Arts & Culture

Spotlight On: Andrew Steinthal, Co-founder of ‘The Infatuation’

Talking to the NYC food connoisseur about his restaurant review website geared towards us 20-something eaters Read More

By / April 23, 2014

You know that friend in your circle who knows every hotspot in your neighborhood? Whether it’s that perfect dive bar on a desolate side street, or that happening fusion restaurant that makes no sense on paper but tastes amazing, Andrew Steinthal will lead you in the right direction.

The 33-year-old music publicist turned food enthusiast began his restaurant review website, The Infatuation, with partner Chris Stang five years ago. Reading one of their reviews is like talking to your funny friend who comments not only on the food, but the staff, the music, the frighteningly low height of the ceilings. Essentially, it’s a thorough and conversational resource for all things food and beverages throughout New York City and the boroughs. The website even has a “Friday Fives” pick that asks people in the entertainment biz and beyond to list their favorite places to eat (like Aziz Ansari and The Yeah Yeah Yeah’s). I spoke with Steinthal about his new favorite restaurant, his exciting plans for The Infatuation, and where to get the best poached eggs in New York City.

What inspired The Infatuation?

My partner Chris and I met in college and started this site in April 2009. We also came up in the music business together, and always had different plans of how we were going to take over the world and what our business was going to be together. As we approached our later 20s, we began really enjoying the changing restaurant culture in New York, and there were no restaurant reviews that spoke to us in terms of content, and actually helping you find a restaurant for a specific purpose. We’re New York Magazine readers, and we couldn’t believe that NY Mag didn’t have an app (we do), and that it didn’t have more search functions than Critics’ Pick. We started to become the people in our respective circles that our friends would call when they needed a restaurant opinion. Everyone would call if they had a date they need to impress, or their parents coming to town, or just wanted to find some late night eats. And then we realized that there is a lack of non-pretentious, friendly restaurant recommendations online, and we decided we were going to tackle writing restaurant reviews, even though we had no clue how to do that, which is kind of the beauty of it.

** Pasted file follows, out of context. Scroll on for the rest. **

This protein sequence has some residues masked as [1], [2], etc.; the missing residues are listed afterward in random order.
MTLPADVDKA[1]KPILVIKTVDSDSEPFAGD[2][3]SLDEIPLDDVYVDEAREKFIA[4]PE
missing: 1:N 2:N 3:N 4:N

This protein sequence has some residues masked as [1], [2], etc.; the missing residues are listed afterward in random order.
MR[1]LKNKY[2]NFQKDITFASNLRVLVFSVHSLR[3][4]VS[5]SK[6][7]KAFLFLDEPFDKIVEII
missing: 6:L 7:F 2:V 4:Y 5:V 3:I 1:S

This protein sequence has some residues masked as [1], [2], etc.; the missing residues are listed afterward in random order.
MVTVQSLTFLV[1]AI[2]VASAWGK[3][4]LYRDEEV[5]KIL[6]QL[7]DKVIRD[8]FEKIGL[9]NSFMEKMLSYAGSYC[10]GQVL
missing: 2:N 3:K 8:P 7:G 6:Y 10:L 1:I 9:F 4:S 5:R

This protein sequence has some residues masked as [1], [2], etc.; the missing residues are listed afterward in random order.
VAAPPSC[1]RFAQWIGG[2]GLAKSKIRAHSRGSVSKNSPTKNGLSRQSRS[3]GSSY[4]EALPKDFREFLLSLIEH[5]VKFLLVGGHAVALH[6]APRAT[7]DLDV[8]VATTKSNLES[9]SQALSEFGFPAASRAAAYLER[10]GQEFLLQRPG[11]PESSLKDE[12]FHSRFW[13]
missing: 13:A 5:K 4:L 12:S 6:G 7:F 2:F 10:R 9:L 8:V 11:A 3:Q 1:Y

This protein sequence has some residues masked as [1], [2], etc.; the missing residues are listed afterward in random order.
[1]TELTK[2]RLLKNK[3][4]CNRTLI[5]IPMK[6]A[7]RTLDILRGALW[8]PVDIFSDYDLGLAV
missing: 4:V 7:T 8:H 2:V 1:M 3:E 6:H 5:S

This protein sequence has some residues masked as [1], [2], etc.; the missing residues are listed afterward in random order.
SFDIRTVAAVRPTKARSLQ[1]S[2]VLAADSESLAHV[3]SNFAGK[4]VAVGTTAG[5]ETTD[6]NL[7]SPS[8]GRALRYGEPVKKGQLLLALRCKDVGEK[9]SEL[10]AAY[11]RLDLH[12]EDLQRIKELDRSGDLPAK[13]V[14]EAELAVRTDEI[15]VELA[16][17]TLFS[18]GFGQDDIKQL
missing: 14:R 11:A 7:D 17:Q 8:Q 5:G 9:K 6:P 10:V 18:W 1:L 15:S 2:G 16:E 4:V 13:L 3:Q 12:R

Totally. They’re funny and easy to read because they’re very honest and raw, very conversational.

Exactly, they’re very conversational. And they’re relatable. Our whole thing was that we wanted to represent the every person, and most of the stuff in the dining space when it comes to reviewing food content is super high-end and a bit snobby. And don’t get me wrong, there’s a huge market for that. A lot of people fit in that niche, and they really care about the chefs and where the food comes from and how long its been dry-aged and all that, but most regular people just want to know if the restaurant is good, what they serve, what the scene is, and what it’s useful for. The majority of diners could careless about who the chef is, they just want to know that it’s the right spot.

What’s your professional background?

We have music business background; Chris is in marketing and I was in Public relations for a while. Since we’ve spent so much time shaping people’s careers and nurturing them along, we really know how to build something, so we use similar tactics for our website. . We’ve done all these silly things to cultivate a fan base, and people have shared the website with their friends, and its been really cool to see it grow. Five years later, here we are! We actually both left our jobs two weeks ago.

So now The Infatuation will be a full time gig?